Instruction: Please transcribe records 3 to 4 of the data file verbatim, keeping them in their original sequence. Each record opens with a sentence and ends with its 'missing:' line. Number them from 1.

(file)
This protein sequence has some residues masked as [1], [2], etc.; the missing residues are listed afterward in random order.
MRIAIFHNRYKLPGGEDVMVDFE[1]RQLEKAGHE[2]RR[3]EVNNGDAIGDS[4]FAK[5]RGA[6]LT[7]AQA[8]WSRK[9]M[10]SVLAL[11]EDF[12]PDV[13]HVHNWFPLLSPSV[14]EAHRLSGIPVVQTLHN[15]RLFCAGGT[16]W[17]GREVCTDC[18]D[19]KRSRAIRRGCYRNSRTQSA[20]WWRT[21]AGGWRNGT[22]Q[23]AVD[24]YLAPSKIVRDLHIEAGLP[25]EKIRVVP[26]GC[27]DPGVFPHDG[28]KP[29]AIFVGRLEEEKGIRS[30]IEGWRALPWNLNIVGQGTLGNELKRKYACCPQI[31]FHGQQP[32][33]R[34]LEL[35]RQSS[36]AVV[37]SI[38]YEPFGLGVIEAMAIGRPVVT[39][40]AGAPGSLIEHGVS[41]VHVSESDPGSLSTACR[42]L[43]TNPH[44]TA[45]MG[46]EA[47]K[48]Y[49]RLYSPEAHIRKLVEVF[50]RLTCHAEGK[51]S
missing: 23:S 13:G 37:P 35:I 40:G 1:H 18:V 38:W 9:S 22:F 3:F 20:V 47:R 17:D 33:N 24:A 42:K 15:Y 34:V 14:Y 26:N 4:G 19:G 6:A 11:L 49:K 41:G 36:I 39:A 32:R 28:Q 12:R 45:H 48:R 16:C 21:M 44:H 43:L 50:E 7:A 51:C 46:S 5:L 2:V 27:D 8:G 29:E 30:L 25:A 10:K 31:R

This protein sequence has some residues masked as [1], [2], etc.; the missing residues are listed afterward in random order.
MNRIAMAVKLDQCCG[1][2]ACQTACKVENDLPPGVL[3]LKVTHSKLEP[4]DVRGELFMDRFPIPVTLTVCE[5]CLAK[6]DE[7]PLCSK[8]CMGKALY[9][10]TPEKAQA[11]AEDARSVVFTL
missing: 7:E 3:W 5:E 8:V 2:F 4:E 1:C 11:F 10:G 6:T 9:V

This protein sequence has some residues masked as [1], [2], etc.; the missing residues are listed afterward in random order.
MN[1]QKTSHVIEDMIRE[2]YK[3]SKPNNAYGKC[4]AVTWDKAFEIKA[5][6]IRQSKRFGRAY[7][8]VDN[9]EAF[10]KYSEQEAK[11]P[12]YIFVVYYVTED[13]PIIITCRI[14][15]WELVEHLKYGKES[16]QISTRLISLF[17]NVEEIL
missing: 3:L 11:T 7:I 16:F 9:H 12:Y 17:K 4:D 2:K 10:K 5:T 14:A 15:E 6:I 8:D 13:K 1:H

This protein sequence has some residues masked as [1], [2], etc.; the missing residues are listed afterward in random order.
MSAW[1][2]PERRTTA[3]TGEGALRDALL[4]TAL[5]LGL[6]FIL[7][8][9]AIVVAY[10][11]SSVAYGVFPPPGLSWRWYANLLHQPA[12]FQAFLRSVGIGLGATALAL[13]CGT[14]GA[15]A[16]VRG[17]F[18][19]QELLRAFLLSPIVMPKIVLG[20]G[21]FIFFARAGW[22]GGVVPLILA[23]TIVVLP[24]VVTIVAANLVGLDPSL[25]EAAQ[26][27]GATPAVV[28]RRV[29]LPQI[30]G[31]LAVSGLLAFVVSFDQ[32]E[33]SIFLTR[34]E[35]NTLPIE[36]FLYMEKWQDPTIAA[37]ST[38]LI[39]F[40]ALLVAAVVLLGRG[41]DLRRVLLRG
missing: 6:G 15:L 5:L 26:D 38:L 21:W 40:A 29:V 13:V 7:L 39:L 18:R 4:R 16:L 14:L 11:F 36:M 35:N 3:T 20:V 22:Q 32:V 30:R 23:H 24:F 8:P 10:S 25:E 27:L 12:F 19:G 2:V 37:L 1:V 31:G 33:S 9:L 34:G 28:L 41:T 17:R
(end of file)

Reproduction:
This protein sequence has some residues masked as [1], [2], etc.; the missing residues are listed afterward in random order.
MN[1]QKTSHVIEDMIRE[2]YK[3]SKPNNAYGKC[4]AVTWDKAFEIKA[5][6]IRQSKRFGRAY[7][8]VDN[9]EAF[10]KYSEQEAK[11]P[12]YIFVVYYVTED[13]PIIITCRI[14][15]WELVEHLKYGKES[16]QISTRLISLF[17]NVEEIL
missing: 3:L 11:T 7:I 16:F 9:H 12:Y 17:K 4:D 2:K 10:K 5:T 14:A 15:E 6:I 8:D 13:K 1:H

This protein sequence has some residues masked as [1], [2], etc.; the missing residues are listed afterward in random order.
MSAW[1][2]PERRTTA[3]TGEGALRDALL[4]TAL[5]LGL[6]FIL[7][8][9]AIVVAY[10][11]SSVAYGVFPPPGLSWRWYANLLHQPA[12]FQAFLRSVGIGLGATALAL[13]CGT[14]GA[15]A[16]VRG[17]F[18][19]QELLRAFLLSPIVMPKIVLG[20]G[21]FIFFARAGW[22]GGVVPLILA[23]TIVVLP[24]VVTIVAANLVGLDPSL[25]EAAQ[26][27]GATPAVV[28]RRV[29]LPQI[30]G[31]LAVSGLLAFVVSFDQ[32]E[33]SIFLTR[34]E[35]NTLPIE[36]FLYMEKWQDPTIAA[37]ST[38]LI[39]F[40]ALLVAAVVLLGRG[41]DLRRVLLRG
missing: 6:G 15:L 5:L 26:D 38:L 21:W 40:A 29:V 13:V 7:L 39:L 18:R 4:R 16:L 14:L 11:F 36:M 35:N 3:T 20:V 22:Q 32:V 30:R 23:H 24:F 8:P 10:S 25:E 27:L 12:F 19:G 2:V 37:L 1:V 31:G 33:S 9:L 34:G 28:L 41:T 17:R